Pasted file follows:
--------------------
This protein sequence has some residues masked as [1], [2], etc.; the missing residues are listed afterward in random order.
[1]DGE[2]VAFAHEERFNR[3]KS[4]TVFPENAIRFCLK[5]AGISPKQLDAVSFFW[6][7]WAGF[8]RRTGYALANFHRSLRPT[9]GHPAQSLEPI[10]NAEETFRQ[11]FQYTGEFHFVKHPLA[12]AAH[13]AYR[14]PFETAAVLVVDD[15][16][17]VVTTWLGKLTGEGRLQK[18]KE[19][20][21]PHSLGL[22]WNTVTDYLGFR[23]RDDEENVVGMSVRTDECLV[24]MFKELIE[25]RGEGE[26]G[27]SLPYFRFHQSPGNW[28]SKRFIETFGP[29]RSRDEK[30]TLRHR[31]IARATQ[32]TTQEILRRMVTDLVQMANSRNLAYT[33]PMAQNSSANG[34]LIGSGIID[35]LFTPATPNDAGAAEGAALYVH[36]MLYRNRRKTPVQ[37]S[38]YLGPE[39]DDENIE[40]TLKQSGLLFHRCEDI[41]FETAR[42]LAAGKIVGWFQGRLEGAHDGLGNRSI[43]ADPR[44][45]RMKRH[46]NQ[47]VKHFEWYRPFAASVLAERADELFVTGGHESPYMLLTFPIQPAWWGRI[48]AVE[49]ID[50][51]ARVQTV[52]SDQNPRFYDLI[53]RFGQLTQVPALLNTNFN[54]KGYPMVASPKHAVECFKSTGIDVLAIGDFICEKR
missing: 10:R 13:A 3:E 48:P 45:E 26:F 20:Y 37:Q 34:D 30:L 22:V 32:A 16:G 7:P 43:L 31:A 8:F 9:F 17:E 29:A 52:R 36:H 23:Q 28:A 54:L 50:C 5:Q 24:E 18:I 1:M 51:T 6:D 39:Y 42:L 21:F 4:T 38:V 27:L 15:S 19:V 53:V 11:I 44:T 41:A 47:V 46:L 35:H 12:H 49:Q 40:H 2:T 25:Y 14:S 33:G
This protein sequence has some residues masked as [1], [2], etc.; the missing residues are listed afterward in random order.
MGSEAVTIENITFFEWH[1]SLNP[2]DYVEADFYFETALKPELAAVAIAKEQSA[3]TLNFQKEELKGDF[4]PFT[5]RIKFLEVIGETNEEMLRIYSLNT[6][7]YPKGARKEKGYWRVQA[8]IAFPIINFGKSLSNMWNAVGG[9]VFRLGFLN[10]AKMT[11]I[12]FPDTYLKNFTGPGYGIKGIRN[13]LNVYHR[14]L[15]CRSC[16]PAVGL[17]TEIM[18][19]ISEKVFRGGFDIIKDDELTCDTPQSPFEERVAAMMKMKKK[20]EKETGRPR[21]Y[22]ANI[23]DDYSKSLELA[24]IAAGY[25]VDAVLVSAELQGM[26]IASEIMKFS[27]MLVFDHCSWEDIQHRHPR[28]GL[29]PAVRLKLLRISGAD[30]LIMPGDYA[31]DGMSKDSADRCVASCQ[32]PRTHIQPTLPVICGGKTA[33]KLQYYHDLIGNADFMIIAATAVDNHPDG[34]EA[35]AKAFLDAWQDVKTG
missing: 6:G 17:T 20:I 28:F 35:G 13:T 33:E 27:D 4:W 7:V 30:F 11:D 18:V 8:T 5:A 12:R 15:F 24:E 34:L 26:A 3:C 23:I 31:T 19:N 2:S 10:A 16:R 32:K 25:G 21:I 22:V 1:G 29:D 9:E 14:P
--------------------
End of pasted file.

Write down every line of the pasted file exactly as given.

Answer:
This protein sequence has some residues masked as [1], [2], etc.; the missing residues are listed afterward in random order.
[1]DGE[2]VAFAHEERFNR[3]KS[4]TVFPENAIRFCLK[5]AGISPKQLDAVSFFW[6][7]WAGF[8]RRTGYALANFHRSLRPT[9]GHPAQSLEPI[10]NAEETFRQ[11]FQYTGEFHFVKHPLA[12]AAH[13]AYR[14]PFETAAVLVVDD[15][16][17]VVTTWLGKLTGEGRLQK[18]KE[19][20][21]PHSLGL[22]WNTVTDYLGFR[23]RDDEENVVGMSVRTDECLV[24]MFKELIE[25]RGEGE[26]G[27]SLPYFRFHQSPGNW[28]SKRFIETFGP[29]RSRDEK[30]TLRHR[31]IARATQ[32]TTQEILRRMVTDLVQMANSRNLAYT[33]PMAQNSSANG[34]LIGSGIID[35]LFTPATPNDAGAAEGAALYVH[36]MLYRNRRKTPVQ[37]S[38]YLGPE[39]DDENIE[40]TLKQSGLLFHRCEDI[41]FETAR[42]LAAGKIVGWFQGRLEGAHDGLGNRSI[43]ADPR[44][45]RMKRH[46]NQ[47]VKHFEWYRPFAASVLAERADELFVTGGHESPYMLLTFPIQPAWWGRI[48]AVE[49]ID[50][51]ARVQTV[52]SDQNPRFYDLI[53]RFGQLTQVPALLNTNFN[54]KGYPMVASPKHAVECFKSTGIDVLAIGDFICEKR
missing: 10:R 13:A 3:E 48:P 45:E 26:F 20:Y 37:Q 34:D 30:L 22:V 32:A 16:G 7:P 43:L 31:A 8:F 9:F 17:E 29:A 52:R 36:H 23:Q 28:A 54:L 50:C 5:Q 24:E 18:I 1:M 51:T 6:D 39:Y 42:L 21:F 4:T 38:V 27:L 15:S 19:V 53:V 11:I 44:T 41:A 47:V 46:L 35:H 12:H 49:Q 40:H 2:T 25:Y 14:S 33:G
This protein sequence has some residues masked as [1], [2], etc.; the missing residues are listed afterward in random order.
MGSEAVTIENITFFEWH[1]SLNP[2]DYVEADFYFETALKPELAAVAIAKEQSA[3]TLNFQKEELKGDF[4]PFT[5]RIKFLEVIGETNEEMLRIYSLNT[6][7]YPKGARKEKGYWRVQA[8]IAFPIINFGKSLSNMWNAVGG[9]VFRLGFLN[10]AKMT[11]I[12]FPDTYLKNFTGPGYGIKGIRN[13]LNVYHR[14]L[15]CRSC[16]PAVGL[17]TEIM[18][19]ISEKVFRGGFDIIKDDELTCDTPQSPFEERVAAMMKMKKK[20]EKETGRPR[21]Y[22]ANI[23]DDYSKSLELA[24]IAAGY[25]VDAVLVSAELQGM[26]IASEIMKFS[27]MLVFDHCSWEDIQHRHPR[28]GL[29]PAVRLKLLRISGAD[30]LIMPGDYA[31]DGMSKDSADRCVASCQ[32]PRTHIQPTLPVICGGKTA[33]KLQYYHDLIGNADFMIIAATAVDNHPDG[34]EA[35]AKAFLDAWQDVKTG
missing: 6:G 17:T 20:I 28:F 35:G 13:T 33:E 27:D 4:W 7:V 30:F 11:D 18:V 8:T 5:A 12:R 15:F 24:E 34:L 26:A 3:C 23:I 31:T 19:N 2:S 10:A 16:R 32:K 25:G 21:I 22:V 1:G 29:D 9:E 14:P